Last year, current New York Giants head coach Brian Daboll and offensive coordinator Mike Kafka were employed by teams that finished third (Chiefs, Kafka) and fifth (Bills, Daboll) respectively in total offense.
Thus, a lot of people want to know which of those two systems the Giants' new system will more closely resemble.
"I say we've got a lot of work to do to still figure it out," Daboll said Thursday before the Giants took the field for their third OTA practice of the spring.
For Daboll, Kafka, and the rest of the offensive staff, the objective has been to take certain concepts as they're being installed and tailor them to what the players do best.
Ultiamtely, they are aiming to create a more proscutive and explosive unit that elevates last year's 31st overall offense (287.3 yards/game), 24th ranked rushing offense (99.3 yards/game), and 31st ranked passing offense (188.0 yards/game).
"I tell the players, 'The train is not slowing down; we're just speeding up," Daboll said. "We were just doing a little install right there today, and I told (receiver Kadarius Toney), 'Look, if you feel comfortable with this route, we can call it this way versus (for) Kenny (Golladay).
"You just don't take the system that you ran. You've got to figure out the plays you have, their strengths, their weaknesses. Some are quick, some are more physical and implement them in terms of the passing game and the running game."
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"I think what you're going to see here is the Giants' offense," Kafka said. "I think right now as a coaching staff, what Dabs is figuring out is how we want to put our guys in the right spots. But we're working towards making it the Giants' offense, not the Bills or any other team, the Chiefs. Those are great experiences we can lean on, but this is the Giants' offense."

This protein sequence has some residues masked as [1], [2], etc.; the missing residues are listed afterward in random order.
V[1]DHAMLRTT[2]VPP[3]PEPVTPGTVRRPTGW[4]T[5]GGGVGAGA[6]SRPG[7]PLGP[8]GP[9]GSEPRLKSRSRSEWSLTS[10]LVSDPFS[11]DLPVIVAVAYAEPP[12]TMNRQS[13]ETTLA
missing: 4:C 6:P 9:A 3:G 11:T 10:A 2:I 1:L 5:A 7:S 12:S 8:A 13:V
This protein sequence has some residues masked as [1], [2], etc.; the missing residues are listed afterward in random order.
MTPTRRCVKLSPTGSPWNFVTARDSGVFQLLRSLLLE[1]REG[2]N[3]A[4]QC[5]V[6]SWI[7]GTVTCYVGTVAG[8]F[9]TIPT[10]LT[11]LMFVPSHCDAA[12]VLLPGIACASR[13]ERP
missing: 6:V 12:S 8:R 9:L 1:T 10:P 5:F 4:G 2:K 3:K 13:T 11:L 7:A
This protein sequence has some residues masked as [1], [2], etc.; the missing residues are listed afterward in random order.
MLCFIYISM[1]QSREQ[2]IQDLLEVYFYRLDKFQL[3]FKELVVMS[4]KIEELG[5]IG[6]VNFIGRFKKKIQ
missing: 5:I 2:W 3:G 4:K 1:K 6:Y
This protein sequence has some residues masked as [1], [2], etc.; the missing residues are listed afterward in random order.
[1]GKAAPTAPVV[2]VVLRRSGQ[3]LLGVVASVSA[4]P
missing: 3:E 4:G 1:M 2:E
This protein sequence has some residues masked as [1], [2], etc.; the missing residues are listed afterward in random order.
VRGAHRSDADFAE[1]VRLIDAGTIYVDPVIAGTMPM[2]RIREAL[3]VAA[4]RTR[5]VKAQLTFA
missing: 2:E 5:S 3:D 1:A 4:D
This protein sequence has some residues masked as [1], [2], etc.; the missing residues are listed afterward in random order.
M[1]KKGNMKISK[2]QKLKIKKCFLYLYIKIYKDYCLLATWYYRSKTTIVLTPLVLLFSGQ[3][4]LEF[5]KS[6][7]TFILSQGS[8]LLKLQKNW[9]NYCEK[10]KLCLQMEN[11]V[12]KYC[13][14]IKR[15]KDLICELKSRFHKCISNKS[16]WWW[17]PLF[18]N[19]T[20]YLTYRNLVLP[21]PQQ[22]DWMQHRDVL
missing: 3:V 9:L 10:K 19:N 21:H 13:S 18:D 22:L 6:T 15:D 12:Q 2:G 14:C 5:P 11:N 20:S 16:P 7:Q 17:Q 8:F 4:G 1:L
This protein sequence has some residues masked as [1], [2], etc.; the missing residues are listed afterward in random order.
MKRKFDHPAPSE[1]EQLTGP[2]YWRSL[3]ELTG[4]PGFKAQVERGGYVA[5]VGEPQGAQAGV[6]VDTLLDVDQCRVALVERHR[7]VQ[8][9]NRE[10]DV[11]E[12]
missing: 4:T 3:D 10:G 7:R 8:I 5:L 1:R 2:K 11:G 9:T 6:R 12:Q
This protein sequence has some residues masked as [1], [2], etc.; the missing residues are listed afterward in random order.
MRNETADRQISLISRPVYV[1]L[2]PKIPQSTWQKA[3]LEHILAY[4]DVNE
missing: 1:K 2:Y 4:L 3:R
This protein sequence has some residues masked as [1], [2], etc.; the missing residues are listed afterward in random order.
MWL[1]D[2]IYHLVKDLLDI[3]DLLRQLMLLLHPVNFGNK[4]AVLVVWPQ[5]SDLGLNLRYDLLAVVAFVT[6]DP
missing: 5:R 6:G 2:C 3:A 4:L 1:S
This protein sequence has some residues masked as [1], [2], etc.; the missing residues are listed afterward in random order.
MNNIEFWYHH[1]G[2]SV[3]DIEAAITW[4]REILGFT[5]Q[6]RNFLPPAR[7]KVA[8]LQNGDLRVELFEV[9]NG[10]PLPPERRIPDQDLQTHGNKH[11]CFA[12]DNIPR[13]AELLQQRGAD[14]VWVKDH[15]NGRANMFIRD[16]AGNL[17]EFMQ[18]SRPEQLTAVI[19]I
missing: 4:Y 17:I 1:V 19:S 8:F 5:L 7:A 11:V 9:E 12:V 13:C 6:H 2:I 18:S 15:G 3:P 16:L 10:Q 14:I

Also part of building the offense is quarterback Daniel Jones, whom Daboll has encouraged to speak up regarding what he likes and what he doesn't.
"Yeah, I think it's improved really since the day we got here. It takes a lot of trust to do that," Daboll said when asked if Jones has become more comfortable speaking up.
"You're a player and you're trying to learn the system that the new coaching staff is bringing in, so it's usually. 'Everything, I can do that, I can do that.' But as you build a relationship with the player, I think it's a lot easier for him to say, 'Hey, give me that one again tomorrow or give me that next week, let me get another rep of that,' or 'I'm just not really feeling comfortable with this play.' Then we just throw it out."
When it's all said and done--and the Giants offense will never really be "done"--Daboll said it will have truly been a collaborative effort relecting not just his and Kafka's experalso noted that the developing Giants offense isn't just a mixture of his and Kafka's philosophies sprinkled in with Jones's input.
"I'd say Mike has contributed very positively in terms of additions and plays. So have the other coaches. (Receivers coach) Mike Groh has been around some different spots, and (running backs coach) DeAndre (Smith) is coming from college and has some unique things, and Bisch (tight ends coach Andy Bischoff) was at Baltimore" he said.
"We're trying to put together a package that we think our players do best--that's what we're trying to find out here."